Outside the U.S., businesses run with unproved stem cell therapies
At the junction of desperation and the fantasies of science is a business opportunity.

Stem cell clinics offering unproven therapies for a range of diseases have become a multimillion-dollar industry, operating in Mexico, Ukraine, Barbados, China and elsewhere.

Charging tens of thousands of dollars, the clinics typically draw patients who have exhausted conventional therapies.

The backgrounds of the people behind the clinics vary — many see themselves as crusaders for the disabled and dying.

The field of stem cells is so new that almost anybody can claim its potential. Without subjecting their therapies to clinical trials — the standard of Western medicine — it is difficult to know if the treatments work.

The clinic operators can point to satisfied patients but not to scientific proof.

At least three clinics trace their roots to the Institute for Problems of Cryobiology and Cryomedicine in Kharkov, Ukraine. Founded in 1972, the institute researched techniques for freezing biological samples for use in medicine and agriculture.

For nearly two decades, scientists at the institute experimented with solutions made from aborted fetuses, injecting people for ailments including diabetes, multiple sclerosis and depression.

Dr. Valentin Grischenko, the institute director who led much of the research, said many patients showed significant improvements.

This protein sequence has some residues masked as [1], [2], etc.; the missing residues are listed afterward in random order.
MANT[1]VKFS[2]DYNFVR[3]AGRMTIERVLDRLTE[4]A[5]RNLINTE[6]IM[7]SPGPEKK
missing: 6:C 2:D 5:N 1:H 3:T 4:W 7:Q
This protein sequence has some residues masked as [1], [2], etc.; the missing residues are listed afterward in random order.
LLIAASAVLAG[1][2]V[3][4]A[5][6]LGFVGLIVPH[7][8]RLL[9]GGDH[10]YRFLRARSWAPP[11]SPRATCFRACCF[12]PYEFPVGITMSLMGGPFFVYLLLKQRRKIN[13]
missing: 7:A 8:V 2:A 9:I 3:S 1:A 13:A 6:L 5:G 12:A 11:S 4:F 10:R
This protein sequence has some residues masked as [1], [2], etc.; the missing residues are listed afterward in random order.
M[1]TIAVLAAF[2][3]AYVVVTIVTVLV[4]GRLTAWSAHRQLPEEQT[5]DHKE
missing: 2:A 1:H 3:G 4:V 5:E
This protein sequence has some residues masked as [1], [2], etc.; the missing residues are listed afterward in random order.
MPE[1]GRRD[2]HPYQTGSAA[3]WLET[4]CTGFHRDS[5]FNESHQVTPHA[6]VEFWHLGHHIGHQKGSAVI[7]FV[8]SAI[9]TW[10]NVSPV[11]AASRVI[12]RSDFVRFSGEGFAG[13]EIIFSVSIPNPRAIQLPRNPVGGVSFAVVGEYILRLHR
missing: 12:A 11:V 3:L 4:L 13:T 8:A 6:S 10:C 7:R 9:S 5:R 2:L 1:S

In the early 1990s, Ukrainian researchers familiar with the institute's work started a Kiev company called EmCell, charging $25,000 per treatment.

Some of its first American patients came about 10 years ago with Dr. William C. Rader, a Malibu psychiatrist who ran a chain of eating disorder clinics and worked as an on-air medical expert for KABC-TV in Los Angeles during the 1980s.

Rader, who had heard about EmCell through a business contact, later formed his own company, offering treatments in the Bahamas.

The Bahamian government asked him to leave in 2000 after a New York television station aired a critical report.

Rader, who said his cells come from the former Soviet republic of Georgia, now meets patients one weekend a month in the beachfront city of La Romana in the Dominican Republic. His company, Medra Inc., is based in Malibu.

Some families say he has reduced their children's suffering from brain damage and autism.

He said he has arranged more than 1,000 injections, charging $25,000 for the initial treatment and $8,500 for each follow-up.

"I have literally cured early Alzheimer's," he said.

"I think there is a higher power," Rader said. "I feel that I am just simply a conduit."

Rader, 66, said he has not published anything about his therapy because that would open him to attack from a "conspiracy" of scientists, government authorities, pharmaceutical companies and abortion opponents.